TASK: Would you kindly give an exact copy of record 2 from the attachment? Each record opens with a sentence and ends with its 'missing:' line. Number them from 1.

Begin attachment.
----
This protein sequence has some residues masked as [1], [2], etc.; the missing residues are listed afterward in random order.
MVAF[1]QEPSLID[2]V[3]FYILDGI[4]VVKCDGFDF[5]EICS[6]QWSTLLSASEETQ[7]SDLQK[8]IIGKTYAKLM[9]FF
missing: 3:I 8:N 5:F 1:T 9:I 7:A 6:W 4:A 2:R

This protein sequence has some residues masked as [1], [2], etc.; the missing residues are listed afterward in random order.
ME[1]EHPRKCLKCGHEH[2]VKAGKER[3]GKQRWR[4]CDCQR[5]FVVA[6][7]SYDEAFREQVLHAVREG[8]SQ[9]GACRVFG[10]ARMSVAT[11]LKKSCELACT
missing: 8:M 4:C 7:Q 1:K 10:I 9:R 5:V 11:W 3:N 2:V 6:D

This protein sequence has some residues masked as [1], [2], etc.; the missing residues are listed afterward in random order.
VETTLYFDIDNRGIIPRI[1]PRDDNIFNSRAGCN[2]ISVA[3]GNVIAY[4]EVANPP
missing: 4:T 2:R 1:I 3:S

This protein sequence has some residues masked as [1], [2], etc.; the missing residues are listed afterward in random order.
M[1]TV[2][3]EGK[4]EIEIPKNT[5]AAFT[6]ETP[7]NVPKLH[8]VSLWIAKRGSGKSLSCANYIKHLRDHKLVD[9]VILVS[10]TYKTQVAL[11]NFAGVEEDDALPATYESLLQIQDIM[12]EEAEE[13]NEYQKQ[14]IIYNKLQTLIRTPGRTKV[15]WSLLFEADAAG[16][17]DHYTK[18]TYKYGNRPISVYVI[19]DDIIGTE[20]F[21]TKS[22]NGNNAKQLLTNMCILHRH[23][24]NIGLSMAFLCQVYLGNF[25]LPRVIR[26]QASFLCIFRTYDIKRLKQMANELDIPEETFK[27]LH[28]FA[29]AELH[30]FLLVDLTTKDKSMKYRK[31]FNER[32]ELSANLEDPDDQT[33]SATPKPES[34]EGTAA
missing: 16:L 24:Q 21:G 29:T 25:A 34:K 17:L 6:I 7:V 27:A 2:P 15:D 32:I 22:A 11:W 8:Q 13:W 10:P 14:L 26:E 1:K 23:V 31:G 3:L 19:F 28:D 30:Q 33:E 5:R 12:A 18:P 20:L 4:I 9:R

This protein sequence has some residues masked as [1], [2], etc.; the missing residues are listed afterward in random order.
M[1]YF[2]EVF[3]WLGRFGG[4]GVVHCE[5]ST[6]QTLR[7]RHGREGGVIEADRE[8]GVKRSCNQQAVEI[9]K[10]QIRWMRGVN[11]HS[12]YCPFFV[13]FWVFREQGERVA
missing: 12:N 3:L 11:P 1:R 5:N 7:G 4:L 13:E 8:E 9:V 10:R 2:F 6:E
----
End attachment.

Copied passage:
This protein sequence has some residues masked as [1], [2], etc.; the missing residues are listed afterward in random order.
ME[1]EHPRKCLKCGHEH[2]VKAGKER[3]GKQRWR[4]CDCQR[5]FVVA[6][7]SYDEAFREQVLHAVREG[8]SQ[9]GACRVFG[10]ARMSVAT[11]LKKSCELACT
missing: 8:M 4:C 7:Q 1:K 10:I 9:R 5:V 11:W 3:N 2:V 6:D